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ACT V.

SCENE I.-Outside of Undermine's House.

Enter ROSTRUM and EGERTON, R., with caution.
Ros. That is the house.
Ege. Does that contain-

Ros. Softly-recollect, sir, you are only a subaltern in this affair, and that I am your commanding officer; so, obey orders.

Ege. How do you intend to proceed ?

Ros. I am too great a general to communicate my plan of operations; I shall do my duty in giving you possession of the lovely citadel, and then take care and do your duty. [Gving.) I say, when the alarm is given, do you retreat-you know how to do that, I dare say.

[Exit into the House in F. Ege. I fear to trust my happiness. Can it be possible that my adored girl still thinks with kindness on her poor Egerton ? Ah! a noise—what an anxious moment!

[Retires, C. D. I.

Enter RostRUM from the House, with Miss Sydney in

one hand, and repelling UNDERMINE with the other. Ros. I will carry her off. Und. You shall not, sir ; I am her guardian.

Ros. Do you think I care for guardians ? Dare to stir hand or foot, and I'll crush you into atoms, you old scoundrel. [During this, Egerton discovers himself to Miss Sydney,

who runs into his arms. They exeunt, R. Und. That will do—zounds! be quiet—they are gone, Ros. Eh! so they are, ha, ha!- Well, how did I do it?

Und. Oh, capitally. (Rubbing his arm.] Has the sol. dier got her ?

Ros. Yes.
Und. That's as it should be.
Ros. Exactly.
Und. Well !
Ros. Well!

I tell you.

B

Und. Are you mad ?
Ros. What's the matter ?
Und. The matter! why don't you go?
Ros. Where?

Und. Why, zounds! how can you marry the girl is you stand here.

Ros. I marry! oh, very true. I declare it quite escaped me.

Und. 'Sdeath! run.
Ros. I am a-going, a-going, a-going. [Returning.)
Sir! where shall I bring the bride ?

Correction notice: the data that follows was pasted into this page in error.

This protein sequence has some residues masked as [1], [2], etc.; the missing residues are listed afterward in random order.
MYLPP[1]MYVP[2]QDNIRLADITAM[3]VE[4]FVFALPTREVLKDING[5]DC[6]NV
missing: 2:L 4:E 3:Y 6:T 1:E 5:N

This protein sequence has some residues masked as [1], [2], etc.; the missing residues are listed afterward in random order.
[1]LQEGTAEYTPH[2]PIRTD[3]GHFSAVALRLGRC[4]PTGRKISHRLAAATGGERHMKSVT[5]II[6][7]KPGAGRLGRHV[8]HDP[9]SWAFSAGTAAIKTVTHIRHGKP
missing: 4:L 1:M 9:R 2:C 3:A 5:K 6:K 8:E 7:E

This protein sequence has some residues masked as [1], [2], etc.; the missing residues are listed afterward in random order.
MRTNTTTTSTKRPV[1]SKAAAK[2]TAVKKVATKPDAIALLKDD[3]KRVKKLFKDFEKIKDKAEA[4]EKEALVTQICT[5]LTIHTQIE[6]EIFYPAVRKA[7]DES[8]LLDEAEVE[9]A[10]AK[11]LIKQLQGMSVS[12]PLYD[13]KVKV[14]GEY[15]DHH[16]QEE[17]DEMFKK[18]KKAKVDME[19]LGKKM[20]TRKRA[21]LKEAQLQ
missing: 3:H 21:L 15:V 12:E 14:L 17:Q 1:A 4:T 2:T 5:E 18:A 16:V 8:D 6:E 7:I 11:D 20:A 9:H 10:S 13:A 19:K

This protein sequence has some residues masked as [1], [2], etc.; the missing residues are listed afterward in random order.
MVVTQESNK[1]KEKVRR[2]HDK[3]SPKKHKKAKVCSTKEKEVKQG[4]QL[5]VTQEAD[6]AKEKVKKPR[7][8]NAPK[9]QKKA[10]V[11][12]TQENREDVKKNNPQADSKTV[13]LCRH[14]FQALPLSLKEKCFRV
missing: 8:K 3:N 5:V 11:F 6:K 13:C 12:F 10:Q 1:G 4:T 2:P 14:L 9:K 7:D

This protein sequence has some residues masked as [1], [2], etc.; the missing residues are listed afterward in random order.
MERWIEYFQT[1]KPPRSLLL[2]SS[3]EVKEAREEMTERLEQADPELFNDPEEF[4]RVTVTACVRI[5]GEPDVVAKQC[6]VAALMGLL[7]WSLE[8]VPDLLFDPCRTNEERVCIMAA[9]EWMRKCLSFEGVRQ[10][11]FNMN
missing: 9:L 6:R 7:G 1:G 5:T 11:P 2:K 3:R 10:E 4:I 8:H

Und. To Greville's. Go along.
Ros. (Returning.] I say—this is management.
Und. Yes, yes—but go along.

Ros. [Returning.) Sir, you would inake a capital puff at an auction.

Und. Zounds! go. (Exit Rostrum, R.) So that's settled—and now to Greville's in triumph. I'll walk in with erected crest, and—ugh! confound the fellow, how he has bruised me!

[Exit into House in F.

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SCENE 11.- An Apartment at Mr. Undermine's.

NICHOLAs discovered on a Couch, L.-April sitting by him

with a book, R. Nic. I wish the doctor were come.-Bless me, I hope I shan't die—I don't care what pain I suffer, so I don't die. Oh! for a swinging rheumatism that would last me twenty years—do read a little to me,

Apr. [Reading.] “ Crumbs of Comfort for an Aged Sin.
ner.'
Nic. These books are quite new to me.

Enter PLETHORA, L.
Apr. [Apart to Plethora.] Have you had my letter?
Ple. (L.) Yes.

Apr. Don't forget-'tis the coat I want and remember you are a physician, not a farrier.

Ple. I will-and, if I succeed, remember you tip. [To Nicholas.] How do you do?

Nic. That's what I want to know of you.
Ple. True; oh, I see-
Nic. Shall I detail my symptoms ?
Ple. No-'tis a clear case-if you were to talk for an

hour, I should not know more of your complaiot than I do at present.

Apr. [Apart.] Bleed him

Ple. (Feels his pulse.] I will. You have no objection to part with a little blood ?

Nic. I have an objection to part with any thing.

Ple. Except to advantage. Now, if, by sinking an ounce or two of blood, you can produce an income of sixteen pounds of flesh, the advantage is immense.

Nic. [Taking off his coat.] How sensibly he talks ! why, 'tis five thousand per cent. profit. I'll be bled directly.

Ple. Help him.

Nic. No, no, I can do that myself. [Places the coat carefully under the cushion of the sofa.- As he sits down, April slips the coat from under the cushion, winks to Plethora, and exit on tiptoe, L. 8. E.] 'Tis very terrifyingI'll read a little more. But, doctor, are you sure now I shall not be suddenly called to heaven?

Ple. I am very sure of that.

Nic. Oh, you are. [Throwing away the book.] Then, pray, sir, what is my complaint ?

Ple. Complaint? what shall I say? I wish he would return-oh, 'tis the—the glanders.